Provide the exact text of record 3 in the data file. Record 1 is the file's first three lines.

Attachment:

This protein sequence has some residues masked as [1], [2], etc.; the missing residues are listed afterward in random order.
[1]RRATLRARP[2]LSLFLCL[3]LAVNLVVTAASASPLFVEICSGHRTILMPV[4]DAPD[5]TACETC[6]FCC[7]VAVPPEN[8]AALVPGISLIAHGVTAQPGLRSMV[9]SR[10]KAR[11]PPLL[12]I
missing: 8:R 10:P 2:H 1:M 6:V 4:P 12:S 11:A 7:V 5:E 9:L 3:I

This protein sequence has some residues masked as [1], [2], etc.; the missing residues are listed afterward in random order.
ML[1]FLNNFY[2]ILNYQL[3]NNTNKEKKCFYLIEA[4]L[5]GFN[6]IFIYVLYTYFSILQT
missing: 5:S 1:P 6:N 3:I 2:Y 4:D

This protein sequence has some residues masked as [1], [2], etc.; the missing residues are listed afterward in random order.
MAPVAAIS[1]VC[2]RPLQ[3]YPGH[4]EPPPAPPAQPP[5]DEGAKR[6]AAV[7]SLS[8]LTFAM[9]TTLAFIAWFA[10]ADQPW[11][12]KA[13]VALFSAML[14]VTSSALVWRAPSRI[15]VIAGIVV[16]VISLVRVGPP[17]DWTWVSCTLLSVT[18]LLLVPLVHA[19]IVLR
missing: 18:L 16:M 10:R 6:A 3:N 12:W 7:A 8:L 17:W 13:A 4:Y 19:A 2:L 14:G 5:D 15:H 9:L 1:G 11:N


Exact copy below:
This protein sequence has some residues masked as [1], [2], etc.; the missing residues are listed afterward in random order.
MAPVAAIS[1]VC[2]RPLQ[3]YPGH[4]EPPPAPPAQPP[5]DEGAKR[6]AAV[7]SLS[8]LTFAM[9]TTLAFIAWFA[10]ADQPW[11][12]KA[13]VALFSAML[14]VTSSALVWRAPSRI[15]VIAGIVV[16]VISLVRVGPP[17]DWTWVSCTLLSVT[18]LLLVPLVHA[19]IVLR
missing: 18:L 16:M 10:R 6:A 3:N 12:W 7:A 8:L 17:W 13:A 4:Y 19:A 2:L 14:G 5:D 15:H 9:L 1:G 11:N